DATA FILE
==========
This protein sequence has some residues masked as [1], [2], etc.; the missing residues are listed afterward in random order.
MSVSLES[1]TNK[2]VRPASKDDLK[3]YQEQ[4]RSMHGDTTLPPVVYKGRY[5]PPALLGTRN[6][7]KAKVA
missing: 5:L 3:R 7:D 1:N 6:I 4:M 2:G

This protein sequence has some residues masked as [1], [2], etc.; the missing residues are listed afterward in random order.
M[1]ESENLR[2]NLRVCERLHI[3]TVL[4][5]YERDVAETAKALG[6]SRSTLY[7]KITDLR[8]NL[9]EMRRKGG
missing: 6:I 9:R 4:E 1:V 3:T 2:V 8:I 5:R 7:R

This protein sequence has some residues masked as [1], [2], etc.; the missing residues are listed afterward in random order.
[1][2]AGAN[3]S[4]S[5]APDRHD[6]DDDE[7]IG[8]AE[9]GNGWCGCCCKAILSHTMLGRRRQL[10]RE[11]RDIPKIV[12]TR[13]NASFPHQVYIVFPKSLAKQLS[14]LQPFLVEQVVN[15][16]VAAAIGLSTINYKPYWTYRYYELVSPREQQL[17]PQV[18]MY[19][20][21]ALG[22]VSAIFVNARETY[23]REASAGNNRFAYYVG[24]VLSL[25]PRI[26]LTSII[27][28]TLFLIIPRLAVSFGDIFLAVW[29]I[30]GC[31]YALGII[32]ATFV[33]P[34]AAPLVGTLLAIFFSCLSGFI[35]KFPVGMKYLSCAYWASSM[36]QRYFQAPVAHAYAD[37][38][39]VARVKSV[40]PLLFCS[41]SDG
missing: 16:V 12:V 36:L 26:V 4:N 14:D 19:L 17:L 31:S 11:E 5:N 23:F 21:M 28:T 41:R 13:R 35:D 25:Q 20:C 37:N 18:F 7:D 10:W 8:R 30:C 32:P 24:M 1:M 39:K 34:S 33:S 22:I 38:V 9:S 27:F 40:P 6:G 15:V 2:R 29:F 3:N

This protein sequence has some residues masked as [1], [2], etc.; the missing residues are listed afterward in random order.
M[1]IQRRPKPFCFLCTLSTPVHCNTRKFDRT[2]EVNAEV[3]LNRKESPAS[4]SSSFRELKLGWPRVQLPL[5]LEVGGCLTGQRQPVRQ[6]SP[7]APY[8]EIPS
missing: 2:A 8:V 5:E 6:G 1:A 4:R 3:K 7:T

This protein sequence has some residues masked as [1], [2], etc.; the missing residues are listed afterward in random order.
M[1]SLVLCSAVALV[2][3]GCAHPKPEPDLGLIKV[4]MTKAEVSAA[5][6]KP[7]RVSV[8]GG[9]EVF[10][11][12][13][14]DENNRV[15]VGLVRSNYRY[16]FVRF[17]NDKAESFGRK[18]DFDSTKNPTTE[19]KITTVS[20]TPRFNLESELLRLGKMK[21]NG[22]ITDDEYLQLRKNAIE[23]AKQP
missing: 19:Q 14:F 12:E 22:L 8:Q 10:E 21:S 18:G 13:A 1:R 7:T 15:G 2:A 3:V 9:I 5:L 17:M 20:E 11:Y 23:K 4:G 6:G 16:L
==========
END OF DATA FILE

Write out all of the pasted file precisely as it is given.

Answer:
This protein sequence has some residues masked as [1], [2], etc.; the missing residues are listed afterward in random order.
MSVSLES[1]TNK[2]VRPASKDDLK[3]YQEQ[4]RSMHGDTTLPPVVYKGRY[5]PPALLGTRN[6][7]KAKVA
missing: 5:L 3:R 7:D 1:N 6:I 4:M 2:G

This protein sequence has some residues masked as [1], [2], etc.; the missing residues are listed afterward in random order.
M[1]ESENLR[2]NLRVCERLHI[3]TVL[4][5]YERDVAETAKALG[6]SRSTLY[7]KITDLR[8]NL[9]EMRRKGG
missing: 6:I 9:R 4:E 1:V 3:T 2:V 8:I 5:R 7:R

This protein sequence has some residues masked as [1], [2], etc.; the missing residues are listed afterward in random order.
[1][2]AGAN[3]S[4]S[5]APDRHD[6]DDDE[7]IG[8]AE[9]GNGWCGCCCKAILSHTMLGRRRQL[10]RE[11]RDIPKIV[12]TR[13]NASFPHQVYIVFPKSLAKQLS[14]LQPFLVEQVVN[15][16]VAAAIGLSTINYKPYWTYRYYELVSPREQQL[17]PQV[18]MY[19][20][21]ALG[22]VSAIFVNARETY[23]REASAGNNRFAYYVG[24]VLSL[25]PRI[26]LTSII[27][28]TLFLIIPRLAVSFGDIFLAVW[29]I[30]GC[31]YALGII[32]ATFV[33]P[34]AAPLVGTLLAIFFSCLSGFI[35]KFPVGMKYLSCAYWASSM[36]QRYFQAPVAHAYAD[37][38][39]VARVKSV[40]PLLFCS[41]SDG
missing: 16:V 12:V 36:L 26:V 4:N 14:D 19:L 17:L 31:S 11:E 5:N 23:F 21:M 28:T 41:R 13:R 35:D 25:Q 20:C 37:N 18:F 7:D 10:W 8:R 30:C 32:P 24:M 1:M 39:K 34:S 33:S 22:I 38:V 9:S 27:F 40:P 6:G 15:V 2:R 29:F 3:N

This protein sequence has some residues masked as [1], [2], etc.; the missing residues are listed afterward in random order.
M[1]IQRRPKPFCFLCTLSTPVHCNTRKFDRT[2]EVNAEV[3]LNRKESPAS[4]SSSFRELKLGWPRVQLPL[5]LEVGGCLTGQRQPVRQ[6]SP[7]APY[8]EIPS
missing: 2:A 8:V 5:E 6:G 1:A 4:R 3:K 7:T

This protein sequence has some residues masked as [1], [2], etc.; the missing residues are listed afterward in random order.
M[1]SLVLCSAVALV[2][3]GCAHPKPEPDLGLIKV[4]MTKAEVSAA[5][6]KP[7]RVSV[8]GG[9]EVF[10][11][12][13][14]DENNRV[15]VGLVRSNYRY[16]FVRF[17]NDKAESFGRK[18]DFDSTKNPTTE[19]KITTVS[20]TPRFNLESELLRLGKMK[21]NG[22]ITDDEYLQLRKNAIE[23]AKQP
missing: 19:Q 14:F 12:E 22:L 8:Q 10:E 21:S 18:G 13:A 1:R 7:T 15:G 2:A 3:V 9:I 5:L 17:M 20:E 11:Y 23:K 4:G 6:G 16:L